Blockbuster (BBI) joins the on-demand movie rental/set-top box battle: Today it started offering a $99 box by 2Wire that hooks up to your TV and home Internet connection for Internet-based movie rentals.
Sounds like a decent, cheap Christmas present. And — bonus — it has a built-in retail distribution presence.
But there’s a few big questions: What will Blockbuster’s content library look like? And why would someone pick Blockbuster’s box over an ever-increasing number of competitors?
In its press release, Blockbuster touts movies like “Forgetting Sarah Marshall,” “Get Smart,” “Sisterhood of the travelling Pants 2,” “The Strangers,” and “The Love Guru.” None of those titles are available on Netflix’s (NFLX) streaming service, which is free with its DVD rental service and compatible with a growing selection of set-top boxes. They’re all available on Apple’s iTunes rental service for $4. So depending on what Blockbuster charges for newish releases, that could be a plus.
Nielsen says the average household that rents DVDs rents about 20 per year. So for $99, you’re buying about a year’s worth of rentals, and a set-top box that might be useful in the future, either for renting more movies from Blockbuster, or whatever other features 2Wire or Blockbuster add to it.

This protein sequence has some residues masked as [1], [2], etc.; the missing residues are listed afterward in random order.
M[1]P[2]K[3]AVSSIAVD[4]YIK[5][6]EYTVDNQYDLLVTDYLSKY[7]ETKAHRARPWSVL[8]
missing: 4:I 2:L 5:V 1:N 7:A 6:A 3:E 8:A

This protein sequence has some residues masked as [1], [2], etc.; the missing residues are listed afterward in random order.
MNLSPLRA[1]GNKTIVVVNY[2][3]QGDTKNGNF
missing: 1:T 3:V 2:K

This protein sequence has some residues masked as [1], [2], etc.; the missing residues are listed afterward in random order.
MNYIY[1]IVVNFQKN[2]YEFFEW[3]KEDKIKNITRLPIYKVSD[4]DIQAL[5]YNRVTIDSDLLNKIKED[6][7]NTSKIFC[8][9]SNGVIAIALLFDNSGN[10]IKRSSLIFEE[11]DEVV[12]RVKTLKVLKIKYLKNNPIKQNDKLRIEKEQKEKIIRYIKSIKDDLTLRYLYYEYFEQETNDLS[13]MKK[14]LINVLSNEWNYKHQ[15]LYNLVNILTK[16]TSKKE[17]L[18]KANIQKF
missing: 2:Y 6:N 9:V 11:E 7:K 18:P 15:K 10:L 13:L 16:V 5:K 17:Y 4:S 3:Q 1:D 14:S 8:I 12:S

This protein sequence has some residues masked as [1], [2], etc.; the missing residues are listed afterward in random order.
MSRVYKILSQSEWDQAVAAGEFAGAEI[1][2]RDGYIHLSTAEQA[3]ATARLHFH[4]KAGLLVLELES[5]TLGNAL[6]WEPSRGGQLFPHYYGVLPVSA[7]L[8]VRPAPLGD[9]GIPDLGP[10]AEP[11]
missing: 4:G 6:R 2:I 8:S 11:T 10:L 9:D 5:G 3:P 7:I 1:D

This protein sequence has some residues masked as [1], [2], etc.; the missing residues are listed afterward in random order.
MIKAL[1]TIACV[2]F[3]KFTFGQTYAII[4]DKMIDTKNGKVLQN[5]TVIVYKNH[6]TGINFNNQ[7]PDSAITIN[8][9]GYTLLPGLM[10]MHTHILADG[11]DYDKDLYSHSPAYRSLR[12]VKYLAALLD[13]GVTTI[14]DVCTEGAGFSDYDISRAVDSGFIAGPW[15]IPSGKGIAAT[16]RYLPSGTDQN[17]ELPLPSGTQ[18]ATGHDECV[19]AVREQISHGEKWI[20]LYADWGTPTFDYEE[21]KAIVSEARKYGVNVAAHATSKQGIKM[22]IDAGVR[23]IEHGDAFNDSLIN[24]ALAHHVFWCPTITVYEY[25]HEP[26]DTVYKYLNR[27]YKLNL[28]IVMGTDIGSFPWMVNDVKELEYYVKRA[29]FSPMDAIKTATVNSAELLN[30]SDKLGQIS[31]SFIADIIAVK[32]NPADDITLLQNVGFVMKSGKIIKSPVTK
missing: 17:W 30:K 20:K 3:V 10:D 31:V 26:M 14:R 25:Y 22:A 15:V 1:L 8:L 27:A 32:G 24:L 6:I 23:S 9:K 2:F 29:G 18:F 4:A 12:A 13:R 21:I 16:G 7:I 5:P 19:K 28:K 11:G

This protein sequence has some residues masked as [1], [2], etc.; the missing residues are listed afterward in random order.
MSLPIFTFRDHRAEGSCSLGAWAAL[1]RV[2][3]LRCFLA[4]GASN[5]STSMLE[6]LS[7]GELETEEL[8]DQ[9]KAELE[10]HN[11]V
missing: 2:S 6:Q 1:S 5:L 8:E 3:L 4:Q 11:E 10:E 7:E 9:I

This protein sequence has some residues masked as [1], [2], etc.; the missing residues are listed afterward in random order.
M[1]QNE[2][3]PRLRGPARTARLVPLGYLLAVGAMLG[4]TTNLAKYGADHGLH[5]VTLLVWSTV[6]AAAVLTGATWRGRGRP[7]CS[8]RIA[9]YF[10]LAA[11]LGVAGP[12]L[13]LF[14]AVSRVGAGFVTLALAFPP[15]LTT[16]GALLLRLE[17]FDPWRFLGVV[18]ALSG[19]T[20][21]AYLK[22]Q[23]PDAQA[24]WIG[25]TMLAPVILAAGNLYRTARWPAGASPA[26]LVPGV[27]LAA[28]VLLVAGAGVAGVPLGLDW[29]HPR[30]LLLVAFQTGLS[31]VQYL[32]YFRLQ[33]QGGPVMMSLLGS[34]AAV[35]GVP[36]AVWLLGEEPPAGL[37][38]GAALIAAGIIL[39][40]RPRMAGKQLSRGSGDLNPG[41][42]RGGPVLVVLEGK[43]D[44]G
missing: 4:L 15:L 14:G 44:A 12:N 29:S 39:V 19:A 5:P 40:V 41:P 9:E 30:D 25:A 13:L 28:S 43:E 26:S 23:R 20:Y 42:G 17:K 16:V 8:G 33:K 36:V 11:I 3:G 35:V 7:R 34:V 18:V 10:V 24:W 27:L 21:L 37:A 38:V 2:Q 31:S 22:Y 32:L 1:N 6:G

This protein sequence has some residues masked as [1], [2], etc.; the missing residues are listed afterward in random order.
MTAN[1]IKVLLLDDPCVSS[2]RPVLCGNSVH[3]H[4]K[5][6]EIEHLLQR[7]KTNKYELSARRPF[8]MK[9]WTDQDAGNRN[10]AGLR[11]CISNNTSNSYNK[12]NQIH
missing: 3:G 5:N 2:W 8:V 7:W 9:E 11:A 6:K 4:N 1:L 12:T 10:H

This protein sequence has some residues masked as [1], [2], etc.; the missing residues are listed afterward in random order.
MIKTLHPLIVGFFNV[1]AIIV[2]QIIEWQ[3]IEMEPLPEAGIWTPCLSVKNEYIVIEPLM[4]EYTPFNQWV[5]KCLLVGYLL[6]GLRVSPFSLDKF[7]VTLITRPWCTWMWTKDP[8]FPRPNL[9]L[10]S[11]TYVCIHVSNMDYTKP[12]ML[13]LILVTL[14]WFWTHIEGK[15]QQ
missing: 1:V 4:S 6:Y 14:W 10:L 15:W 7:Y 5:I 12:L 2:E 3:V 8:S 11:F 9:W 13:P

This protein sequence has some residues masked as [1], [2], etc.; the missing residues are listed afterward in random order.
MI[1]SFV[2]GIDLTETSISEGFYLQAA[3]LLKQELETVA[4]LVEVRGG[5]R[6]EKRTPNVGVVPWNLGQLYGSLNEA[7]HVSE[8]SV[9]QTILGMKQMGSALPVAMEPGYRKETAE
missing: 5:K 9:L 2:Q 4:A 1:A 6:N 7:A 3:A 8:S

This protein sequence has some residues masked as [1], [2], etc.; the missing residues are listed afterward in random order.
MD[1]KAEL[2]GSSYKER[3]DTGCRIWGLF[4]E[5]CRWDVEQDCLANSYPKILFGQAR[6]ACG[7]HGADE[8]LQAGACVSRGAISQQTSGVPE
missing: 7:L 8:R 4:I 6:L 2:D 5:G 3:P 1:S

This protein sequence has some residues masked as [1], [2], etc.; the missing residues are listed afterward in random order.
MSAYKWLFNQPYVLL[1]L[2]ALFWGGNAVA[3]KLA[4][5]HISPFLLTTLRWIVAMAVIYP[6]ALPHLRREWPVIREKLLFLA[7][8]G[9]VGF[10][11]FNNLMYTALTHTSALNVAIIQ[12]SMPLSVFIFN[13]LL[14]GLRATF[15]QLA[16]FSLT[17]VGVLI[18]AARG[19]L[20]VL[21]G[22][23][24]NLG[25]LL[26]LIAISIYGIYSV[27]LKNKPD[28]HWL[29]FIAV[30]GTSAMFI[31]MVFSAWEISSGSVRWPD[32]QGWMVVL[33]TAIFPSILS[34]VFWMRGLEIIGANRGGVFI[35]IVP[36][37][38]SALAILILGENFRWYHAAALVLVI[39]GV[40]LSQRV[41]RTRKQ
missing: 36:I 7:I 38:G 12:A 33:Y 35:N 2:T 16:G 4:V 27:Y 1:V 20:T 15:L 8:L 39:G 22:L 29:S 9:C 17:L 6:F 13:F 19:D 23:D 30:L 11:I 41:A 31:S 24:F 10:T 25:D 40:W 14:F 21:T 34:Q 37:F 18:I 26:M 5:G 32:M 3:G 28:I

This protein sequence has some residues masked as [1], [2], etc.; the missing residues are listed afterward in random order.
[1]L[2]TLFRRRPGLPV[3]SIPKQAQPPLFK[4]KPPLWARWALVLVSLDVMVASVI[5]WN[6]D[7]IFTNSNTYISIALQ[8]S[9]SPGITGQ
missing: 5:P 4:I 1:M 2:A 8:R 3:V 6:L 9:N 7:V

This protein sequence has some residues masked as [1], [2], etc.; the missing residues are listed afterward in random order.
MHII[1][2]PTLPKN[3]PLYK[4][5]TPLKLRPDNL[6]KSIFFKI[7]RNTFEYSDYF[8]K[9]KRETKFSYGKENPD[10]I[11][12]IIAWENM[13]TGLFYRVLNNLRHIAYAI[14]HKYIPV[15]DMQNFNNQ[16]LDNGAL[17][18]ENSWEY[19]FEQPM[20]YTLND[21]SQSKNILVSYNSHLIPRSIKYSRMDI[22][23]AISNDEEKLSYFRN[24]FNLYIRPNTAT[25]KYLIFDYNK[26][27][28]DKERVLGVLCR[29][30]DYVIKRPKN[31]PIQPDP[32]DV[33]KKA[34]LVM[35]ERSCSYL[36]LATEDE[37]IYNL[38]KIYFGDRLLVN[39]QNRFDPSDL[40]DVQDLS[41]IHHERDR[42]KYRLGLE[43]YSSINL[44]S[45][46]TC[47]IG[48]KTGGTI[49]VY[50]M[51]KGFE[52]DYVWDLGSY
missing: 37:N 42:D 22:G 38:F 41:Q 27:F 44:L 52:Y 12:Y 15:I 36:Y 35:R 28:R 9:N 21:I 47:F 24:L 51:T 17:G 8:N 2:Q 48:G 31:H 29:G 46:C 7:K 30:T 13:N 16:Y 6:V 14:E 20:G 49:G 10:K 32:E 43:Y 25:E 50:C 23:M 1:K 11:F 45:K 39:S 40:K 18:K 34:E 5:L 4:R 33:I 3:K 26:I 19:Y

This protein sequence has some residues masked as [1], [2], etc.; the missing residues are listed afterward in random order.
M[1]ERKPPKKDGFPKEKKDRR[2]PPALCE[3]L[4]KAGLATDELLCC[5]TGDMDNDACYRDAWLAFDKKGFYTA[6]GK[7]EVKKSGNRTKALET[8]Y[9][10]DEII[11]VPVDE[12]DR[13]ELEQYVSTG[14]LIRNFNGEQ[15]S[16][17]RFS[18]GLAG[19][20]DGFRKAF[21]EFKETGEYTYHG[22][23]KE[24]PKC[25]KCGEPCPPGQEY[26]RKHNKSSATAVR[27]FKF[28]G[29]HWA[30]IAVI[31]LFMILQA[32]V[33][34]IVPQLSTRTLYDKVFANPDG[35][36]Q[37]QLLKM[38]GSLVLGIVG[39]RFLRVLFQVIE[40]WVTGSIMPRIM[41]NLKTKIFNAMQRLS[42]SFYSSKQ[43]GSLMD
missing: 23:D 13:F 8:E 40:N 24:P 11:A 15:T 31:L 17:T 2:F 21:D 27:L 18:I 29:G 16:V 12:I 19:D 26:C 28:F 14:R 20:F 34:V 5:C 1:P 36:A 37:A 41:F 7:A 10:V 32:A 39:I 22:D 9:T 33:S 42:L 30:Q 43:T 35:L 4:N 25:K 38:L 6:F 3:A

But it doesn’t play DVDs, so it can’t replace your DVD player. And while two USB ports and a SD slot could mean future expansion, it’s not an immediate digital multitasker like other video streaming-capable devices. These include Apple’s (AAPL) more expensive Apple TV, which can also stream music and photos off your computer; Netflix-compatible Blu-ray players from Samsung or LG; TiVo (TIVO) boxes; SlingCatchers from Sling Media, Microsoft (MSFT) Xbox 360s, cable boxes from Comcast (CMCSA), etc.
The good news: No one has won this game yet. While we think the cable companies have the best chance to end up in control of the on-demand movie market — they already have content relationships with studios and set-top boxes in most living rooms — the market is still wide open. Blockbuster could just as easily succeed as anyone.
The bad news: Even if this is a hit, it’s not going to fix Blockbuster’s rotting retail business.
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